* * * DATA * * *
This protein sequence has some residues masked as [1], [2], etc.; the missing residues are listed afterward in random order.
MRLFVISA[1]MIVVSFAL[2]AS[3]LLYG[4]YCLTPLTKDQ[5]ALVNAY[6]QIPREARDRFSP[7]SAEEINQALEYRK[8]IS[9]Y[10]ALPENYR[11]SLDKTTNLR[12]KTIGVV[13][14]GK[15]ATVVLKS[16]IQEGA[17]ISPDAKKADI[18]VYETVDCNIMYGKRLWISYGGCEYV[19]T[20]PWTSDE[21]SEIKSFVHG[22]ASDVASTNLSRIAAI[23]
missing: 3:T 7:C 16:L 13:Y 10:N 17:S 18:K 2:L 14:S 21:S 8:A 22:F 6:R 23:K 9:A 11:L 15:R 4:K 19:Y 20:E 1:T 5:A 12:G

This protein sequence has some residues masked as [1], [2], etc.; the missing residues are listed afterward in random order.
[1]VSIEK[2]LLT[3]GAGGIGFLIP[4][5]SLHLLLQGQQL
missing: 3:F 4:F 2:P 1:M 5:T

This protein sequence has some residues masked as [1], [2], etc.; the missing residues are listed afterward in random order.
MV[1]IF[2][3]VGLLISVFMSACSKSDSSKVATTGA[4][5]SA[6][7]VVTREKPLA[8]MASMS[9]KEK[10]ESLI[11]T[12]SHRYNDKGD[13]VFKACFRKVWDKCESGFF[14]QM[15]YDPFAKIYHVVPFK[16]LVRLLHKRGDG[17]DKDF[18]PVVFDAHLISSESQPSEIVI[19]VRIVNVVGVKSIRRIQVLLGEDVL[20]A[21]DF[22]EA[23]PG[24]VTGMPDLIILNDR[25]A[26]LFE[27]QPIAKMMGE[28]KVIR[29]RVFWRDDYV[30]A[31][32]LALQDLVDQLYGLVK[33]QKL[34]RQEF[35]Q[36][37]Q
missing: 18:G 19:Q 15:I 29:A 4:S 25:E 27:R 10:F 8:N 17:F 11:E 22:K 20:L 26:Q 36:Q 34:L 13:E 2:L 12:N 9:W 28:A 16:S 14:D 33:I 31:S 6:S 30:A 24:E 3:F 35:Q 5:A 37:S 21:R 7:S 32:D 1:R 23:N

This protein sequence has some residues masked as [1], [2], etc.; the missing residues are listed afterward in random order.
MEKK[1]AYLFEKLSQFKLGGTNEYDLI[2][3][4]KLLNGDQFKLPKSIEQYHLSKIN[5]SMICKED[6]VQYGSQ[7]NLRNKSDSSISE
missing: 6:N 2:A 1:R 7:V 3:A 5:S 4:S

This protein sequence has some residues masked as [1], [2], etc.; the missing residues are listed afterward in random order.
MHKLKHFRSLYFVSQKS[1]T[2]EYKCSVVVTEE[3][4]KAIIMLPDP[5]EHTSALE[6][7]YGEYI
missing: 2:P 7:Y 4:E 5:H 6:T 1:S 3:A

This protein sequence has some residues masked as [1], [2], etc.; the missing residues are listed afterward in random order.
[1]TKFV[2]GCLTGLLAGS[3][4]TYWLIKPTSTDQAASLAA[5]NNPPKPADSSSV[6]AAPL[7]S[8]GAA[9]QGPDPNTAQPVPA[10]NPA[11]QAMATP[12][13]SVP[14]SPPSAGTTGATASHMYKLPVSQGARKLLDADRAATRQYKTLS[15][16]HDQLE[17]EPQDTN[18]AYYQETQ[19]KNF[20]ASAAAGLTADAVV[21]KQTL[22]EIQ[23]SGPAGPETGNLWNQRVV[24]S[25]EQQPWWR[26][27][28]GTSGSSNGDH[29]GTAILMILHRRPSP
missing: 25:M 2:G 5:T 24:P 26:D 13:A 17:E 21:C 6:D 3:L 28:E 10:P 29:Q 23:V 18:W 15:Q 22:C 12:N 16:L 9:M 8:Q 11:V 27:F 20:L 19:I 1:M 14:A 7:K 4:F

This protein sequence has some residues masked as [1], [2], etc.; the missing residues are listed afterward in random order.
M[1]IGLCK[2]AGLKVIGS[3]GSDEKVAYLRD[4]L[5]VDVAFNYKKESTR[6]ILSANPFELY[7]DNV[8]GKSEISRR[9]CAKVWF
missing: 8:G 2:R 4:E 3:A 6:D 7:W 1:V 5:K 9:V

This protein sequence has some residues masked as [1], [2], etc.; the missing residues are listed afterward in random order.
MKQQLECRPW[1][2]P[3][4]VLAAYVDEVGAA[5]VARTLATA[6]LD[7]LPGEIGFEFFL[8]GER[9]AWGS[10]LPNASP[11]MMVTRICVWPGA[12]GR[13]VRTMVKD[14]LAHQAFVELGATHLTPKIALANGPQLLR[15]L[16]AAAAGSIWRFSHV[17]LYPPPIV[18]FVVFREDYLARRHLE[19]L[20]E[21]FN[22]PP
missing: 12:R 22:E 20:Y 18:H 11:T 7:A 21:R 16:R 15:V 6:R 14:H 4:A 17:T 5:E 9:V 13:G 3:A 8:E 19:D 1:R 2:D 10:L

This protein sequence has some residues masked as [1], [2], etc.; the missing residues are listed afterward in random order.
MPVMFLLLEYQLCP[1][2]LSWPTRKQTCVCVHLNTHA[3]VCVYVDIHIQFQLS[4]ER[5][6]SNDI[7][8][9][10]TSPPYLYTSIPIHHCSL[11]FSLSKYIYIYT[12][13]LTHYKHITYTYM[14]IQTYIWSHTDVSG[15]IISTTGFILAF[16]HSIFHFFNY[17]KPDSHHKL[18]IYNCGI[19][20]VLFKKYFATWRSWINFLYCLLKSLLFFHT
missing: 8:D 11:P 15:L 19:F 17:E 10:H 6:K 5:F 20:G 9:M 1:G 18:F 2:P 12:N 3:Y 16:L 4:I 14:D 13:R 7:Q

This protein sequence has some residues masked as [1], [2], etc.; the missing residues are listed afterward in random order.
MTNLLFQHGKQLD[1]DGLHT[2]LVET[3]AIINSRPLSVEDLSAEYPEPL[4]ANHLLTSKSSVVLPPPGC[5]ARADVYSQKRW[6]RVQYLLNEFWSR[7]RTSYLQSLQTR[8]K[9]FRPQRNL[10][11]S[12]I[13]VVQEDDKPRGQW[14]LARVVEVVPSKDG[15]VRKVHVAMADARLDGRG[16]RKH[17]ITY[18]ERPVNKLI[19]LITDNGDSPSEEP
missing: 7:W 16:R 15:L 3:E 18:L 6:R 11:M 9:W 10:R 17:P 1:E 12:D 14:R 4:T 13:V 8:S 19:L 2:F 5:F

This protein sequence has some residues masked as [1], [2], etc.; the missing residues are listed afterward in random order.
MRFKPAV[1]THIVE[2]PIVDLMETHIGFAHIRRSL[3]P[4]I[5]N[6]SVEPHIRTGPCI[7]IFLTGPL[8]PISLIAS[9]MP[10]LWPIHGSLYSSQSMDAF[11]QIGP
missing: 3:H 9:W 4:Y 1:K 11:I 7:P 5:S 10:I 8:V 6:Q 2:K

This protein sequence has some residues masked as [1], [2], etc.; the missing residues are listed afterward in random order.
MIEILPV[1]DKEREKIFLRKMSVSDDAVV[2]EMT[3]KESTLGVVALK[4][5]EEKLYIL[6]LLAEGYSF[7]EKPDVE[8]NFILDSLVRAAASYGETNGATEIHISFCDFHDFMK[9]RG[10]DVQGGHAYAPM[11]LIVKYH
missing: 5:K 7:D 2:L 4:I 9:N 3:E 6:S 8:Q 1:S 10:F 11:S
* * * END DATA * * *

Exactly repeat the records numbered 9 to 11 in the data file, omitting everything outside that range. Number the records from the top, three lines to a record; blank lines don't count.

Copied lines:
This protein sequence has some residues masked as [1], [2], etc.; the missing residues are listed afterward in random order.
MPVMFLLLEYQLCP[1][2]LSWPTRKQTCVCVHLNTHA[3]VCVYVDIHIQFQLS[4]ER[5][6]SNDI[7][8][9][10]TSPPYLYTSIPIHHCSL[11]FSLSKYIYIYT[12][13]LTHYKHITYTYM[14]IQTYIWSHTDVSG[15]IISTTGFILAF[16]HSIFHFFNY[17]KPDSHHKL[18]IYNCGI[19][20]VLFKKYFATWRSWINFLYCLLKSLLFFHT
missing: 8:D 11:P 15:L 19:F 17:E 10:H 6:K 5:F 20:G 9:M 1:G 18:F 2:P 12:N 3:Y 16:L 4:I 14:D 13:R 7:Q

This protein sequence has some residues masked as [1], [2], etc.; the missing residues are listed afterward in random order.
MTNLLFQHGKQLD[1]DGLHT[2]LVET[3]AIINSRPLSVEDLSAEYPEPL[4]ANHLLTSKSSVVLPPPGC[5]ARADVYSQKRW[6]RVQYLLNEFWSR[7]RTSYLQSLQTR[8]K[9]FRPQRNL[10][11]S[12]I[13]VVQEDDKPRGQW[14]LARVVEVVPSKDG[15]VRKVHVAMADARLDGRG[16]RKH[17]ITY[18]ERPVNKLI[19]LITDNGDSPSEEP
missing: 7:W 16:R 15:L 3:E 18:L 6:R 11:M 9:W 10:R 17:P 1:E 12:D 14:R 4:T 13:V 8:S 19:L 2:F 5:F

This protein sequence has some residues masked as [1], [2], etc.; the missing residues are listed afterward in random order.
MRFKPAV[1]THIVE[2]PIVDLMETHIGFAHIRRSL[3]P[4]I[5]N[6]SVEPHIRTGPCI[7]IFLTGPL[8]PISLIAS[9]MP[10]LWPIHGSLYSSQSMDAF[11]QIGP
missing: 3:H 9:W 4:Y 1:K 11:I 7:P 5:S 10:I 8:V 6:Q 2:K